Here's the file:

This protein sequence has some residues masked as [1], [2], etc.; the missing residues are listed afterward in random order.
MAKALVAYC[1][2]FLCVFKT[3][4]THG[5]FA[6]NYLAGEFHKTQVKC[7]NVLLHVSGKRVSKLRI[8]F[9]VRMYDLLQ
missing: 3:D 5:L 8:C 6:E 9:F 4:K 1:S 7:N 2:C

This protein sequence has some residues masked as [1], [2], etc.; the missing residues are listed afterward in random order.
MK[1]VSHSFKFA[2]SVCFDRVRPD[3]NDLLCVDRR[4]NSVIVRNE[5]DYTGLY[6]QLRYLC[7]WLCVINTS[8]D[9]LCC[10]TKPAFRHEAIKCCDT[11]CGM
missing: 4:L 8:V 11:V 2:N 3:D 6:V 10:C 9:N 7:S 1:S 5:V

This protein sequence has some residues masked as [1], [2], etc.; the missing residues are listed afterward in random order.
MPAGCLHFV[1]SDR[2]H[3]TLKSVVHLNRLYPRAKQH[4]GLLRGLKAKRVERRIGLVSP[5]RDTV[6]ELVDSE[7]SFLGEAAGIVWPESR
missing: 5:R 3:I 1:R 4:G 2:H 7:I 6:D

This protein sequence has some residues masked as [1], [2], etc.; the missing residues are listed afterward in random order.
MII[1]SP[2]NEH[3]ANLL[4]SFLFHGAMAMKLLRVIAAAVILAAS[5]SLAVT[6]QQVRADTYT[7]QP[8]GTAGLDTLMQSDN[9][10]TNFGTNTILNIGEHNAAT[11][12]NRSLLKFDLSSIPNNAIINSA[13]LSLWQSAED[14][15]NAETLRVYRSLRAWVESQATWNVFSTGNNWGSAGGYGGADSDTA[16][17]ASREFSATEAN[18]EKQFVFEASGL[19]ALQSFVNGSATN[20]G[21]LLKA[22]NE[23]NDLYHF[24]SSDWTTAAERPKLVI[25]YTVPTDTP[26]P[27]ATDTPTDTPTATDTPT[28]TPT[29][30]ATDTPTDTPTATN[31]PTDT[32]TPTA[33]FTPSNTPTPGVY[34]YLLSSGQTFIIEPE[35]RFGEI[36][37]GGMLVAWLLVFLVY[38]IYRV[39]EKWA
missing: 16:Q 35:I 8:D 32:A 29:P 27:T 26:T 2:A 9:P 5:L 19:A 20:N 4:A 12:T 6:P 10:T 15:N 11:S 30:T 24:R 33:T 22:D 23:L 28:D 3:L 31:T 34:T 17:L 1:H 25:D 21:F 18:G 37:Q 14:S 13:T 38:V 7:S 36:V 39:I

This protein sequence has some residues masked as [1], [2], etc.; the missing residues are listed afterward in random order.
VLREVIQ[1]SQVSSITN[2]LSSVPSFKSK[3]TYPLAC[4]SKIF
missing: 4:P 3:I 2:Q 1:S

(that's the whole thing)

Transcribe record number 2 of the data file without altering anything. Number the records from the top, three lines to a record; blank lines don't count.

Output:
This protein sequence has some residues masked as [1], [2], etc.; the missing residues are listed afterward in random order.
MK[1]VSHSFKFA[2]SVCFDRVRPD[3]NDLLCVDRR[4]NSVIVRNE[5]DYTGLY[6]QLRYLC[7]WLCVINTS[8]D[9]LCC[10]TKPAFRHEAIKCCDT[11]CGM
missing: 4:L 8:V 11:V 2:N 3:D 6:V 10:C 9:N 7:S 1:S 5:V